Demand side response in the UK
Demand side response (DSR) and the flexibility it provides is crucial in supporting the UK’s transition to lower-carbon generation.
DSR is where energy users change their electricity consumption patterns in response to a signal or incentive from the network operator. The ability to tap into flexibility sources ensures power supply and demand are matched, that the grid is not overloaded and that supplies are at the correct voltage and frequency across the network.
Demand response is when energy users are provided with a financial incentive to turn down or turn off non-essential processes at times of peak demand helping the grid to balance supply and demand without the need for additional generation (e.g. power stations) to be used. Energy users can also be asked to use excess energy from the grid, for example on a windy day.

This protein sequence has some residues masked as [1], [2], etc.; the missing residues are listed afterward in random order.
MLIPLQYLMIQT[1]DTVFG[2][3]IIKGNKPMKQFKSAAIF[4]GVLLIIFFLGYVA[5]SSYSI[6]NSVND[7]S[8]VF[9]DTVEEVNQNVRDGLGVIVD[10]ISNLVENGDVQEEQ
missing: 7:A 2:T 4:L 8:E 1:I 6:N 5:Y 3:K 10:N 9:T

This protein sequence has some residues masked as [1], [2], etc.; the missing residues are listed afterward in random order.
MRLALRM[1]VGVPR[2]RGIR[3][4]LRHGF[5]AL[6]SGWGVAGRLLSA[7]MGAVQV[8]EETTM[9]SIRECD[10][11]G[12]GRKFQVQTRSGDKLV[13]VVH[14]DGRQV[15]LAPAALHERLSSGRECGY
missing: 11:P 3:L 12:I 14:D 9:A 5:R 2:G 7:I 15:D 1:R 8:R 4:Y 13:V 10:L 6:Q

Typical processes that are turned down or off include lighting, air conditioning, electric heating, pumps, and other non-essential equipment. Participating in demand response is voluntary and is designed not to impact on day to day business operations or comfort. Demand response participants include supermarkets, industrial manufacturers, universities, commercial and public buildings, and hospitals.